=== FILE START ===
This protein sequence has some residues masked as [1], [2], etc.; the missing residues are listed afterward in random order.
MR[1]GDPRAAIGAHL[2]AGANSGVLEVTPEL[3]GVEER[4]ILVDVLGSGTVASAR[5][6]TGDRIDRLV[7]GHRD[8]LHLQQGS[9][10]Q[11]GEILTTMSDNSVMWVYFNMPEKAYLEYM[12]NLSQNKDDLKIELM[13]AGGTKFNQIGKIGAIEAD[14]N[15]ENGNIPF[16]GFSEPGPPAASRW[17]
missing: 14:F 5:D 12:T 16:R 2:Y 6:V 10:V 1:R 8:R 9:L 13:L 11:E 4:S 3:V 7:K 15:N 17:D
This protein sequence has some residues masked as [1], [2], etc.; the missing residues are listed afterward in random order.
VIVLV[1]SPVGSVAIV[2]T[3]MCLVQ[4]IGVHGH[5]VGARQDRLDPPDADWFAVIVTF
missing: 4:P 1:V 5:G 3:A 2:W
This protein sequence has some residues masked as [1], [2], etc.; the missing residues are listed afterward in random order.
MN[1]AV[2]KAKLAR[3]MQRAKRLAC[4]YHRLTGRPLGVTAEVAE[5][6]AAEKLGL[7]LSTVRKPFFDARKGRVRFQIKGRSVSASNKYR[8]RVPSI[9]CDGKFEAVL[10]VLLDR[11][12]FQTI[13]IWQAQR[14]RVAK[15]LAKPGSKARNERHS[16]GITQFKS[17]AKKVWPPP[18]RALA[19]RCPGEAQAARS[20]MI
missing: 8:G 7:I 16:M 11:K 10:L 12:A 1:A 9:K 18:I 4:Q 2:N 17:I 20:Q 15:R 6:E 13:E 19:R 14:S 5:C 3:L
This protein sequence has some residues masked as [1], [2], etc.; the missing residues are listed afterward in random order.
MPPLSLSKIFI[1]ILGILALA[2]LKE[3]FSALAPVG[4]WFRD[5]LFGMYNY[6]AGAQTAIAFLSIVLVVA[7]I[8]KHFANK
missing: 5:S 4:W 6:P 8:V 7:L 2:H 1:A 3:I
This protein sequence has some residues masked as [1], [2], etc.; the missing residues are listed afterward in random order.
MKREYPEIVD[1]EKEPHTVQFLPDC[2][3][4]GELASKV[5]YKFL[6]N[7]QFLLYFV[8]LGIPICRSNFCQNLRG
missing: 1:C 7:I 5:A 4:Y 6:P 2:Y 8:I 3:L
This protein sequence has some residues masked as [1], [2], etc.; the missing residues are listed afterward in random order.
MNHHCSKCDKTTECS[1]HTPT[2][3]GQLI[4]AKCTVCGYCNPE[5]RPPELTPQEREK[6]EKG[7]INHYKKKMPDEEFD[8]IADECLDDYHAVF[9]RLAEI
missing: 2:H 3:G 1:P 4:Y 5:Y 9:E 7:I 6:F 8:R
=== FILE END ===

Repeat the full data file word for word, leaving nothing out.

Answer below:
This protein sequence has some residues masked as [1], [2], etc.; the missing residues are listed afterward in random order.
MR[1]GDPRAAIGAHL[2]AGANSGVLEVTPEL[3]GVEER[4]ILVDVLGSGTVASAR[5][6]TGDRIDRLV[7]GHRD[8]LHLQQGS[9][10]Q[11]GEILTTMSDNSVMWVYFNMPEKAYLEYM[12]NLSQNKDDLKIELM[13]AGGTKFNQIGKIGAIEAD[14]N[15]ENGNIPF[16]GFSEPGPPAASRW[17]
missing: 14:F 5:D 12:T 16:R 2:Y 6:V 10:V 1:R 8:R 9:L 13:L 11:E 4:S 3:V 7:K 15:N 17:D
This protein sequence has some residues masked as [1], [2], etc.; the missing residues are listed afterward in random order.
VIVLV[1]SPVGSVAIV[2]T[3]MCLVQ[4]IGVHGH[5]VGARQDRLDPPDADWFAVIVTF
missing: 4:P 1:V 5:G 3:A 2:W
This protein sequence has some residues masked as [1], [2], etc.; the missing residues are listed afterward in random order.
MN[1]AV[2]KAKLAR[3]MQRAKRLAC[4]YHRLTGRPLGVTAEVAE[5][6]AAEKLGL[7]LSTVRKPFFDARKGRVRFQIKGRSVSASNKYR[8]RVPSI[9]CDGKFEAVL[10]VLLDR[11][12]FQTI[13]IWQAQR[14]RVAK[15]LAKPGSKARNERHS[16]GITQFKS[17]AKKVWPPP[18]RALA[19]RCPGEAQAARS[20]MI
missing: 8:G 7:I 16:M 11:K 10:L 12:A 1:A 9:K 18:I 4:Q 2:N 17:I 20:Q 15:R 6:E 13:E 19:R 14:S 5:C 3:L
This protein sequence has some residues masked as [1], [2], etc.; the missing residues are listed afterward in random order.
MPPLSLSKIFI[1]ILGILALA[2]LKE[3]FSALAPVG[4]WFRD[5]LFGMYNY[6]AGAQTAIAFLSIVLVVA[7]I[8]KHFANK
missing: 5:S 4:W 6:P 8:V 7:L 2:H 1:A 3:I
This protein sequence has some residues masked as [1], [2], etc.; the missing residues are listed afterward in random order.
MKREYPEIVD[1]EKEPHTVQFLPDC[2][3][4]GELASKV[5]YKFL[6]N[7]QFLLYFV[8]LGIPICRSNFCQNLRG
missing: 1:C 7:I 5:A 4:Y 6:P 2:Y 8:I 3:L
This protein sequence has some residues masked as [1], [2], etc.; the missing residues are listed afterward in random order.
MNHHCSKCDKTTECS[1]HTPT[2][3]GQLI[4]AKCTVCGYCNPE[5]RPPELTPQEREK[6]EKG[7]INHYKKKMPDEEFD[8]IADECLDDYHAVF[9]RLAEI
missing: 2:H 3:G 1:P 4:Y 5:Y 9:E 7:I 6:F 8:R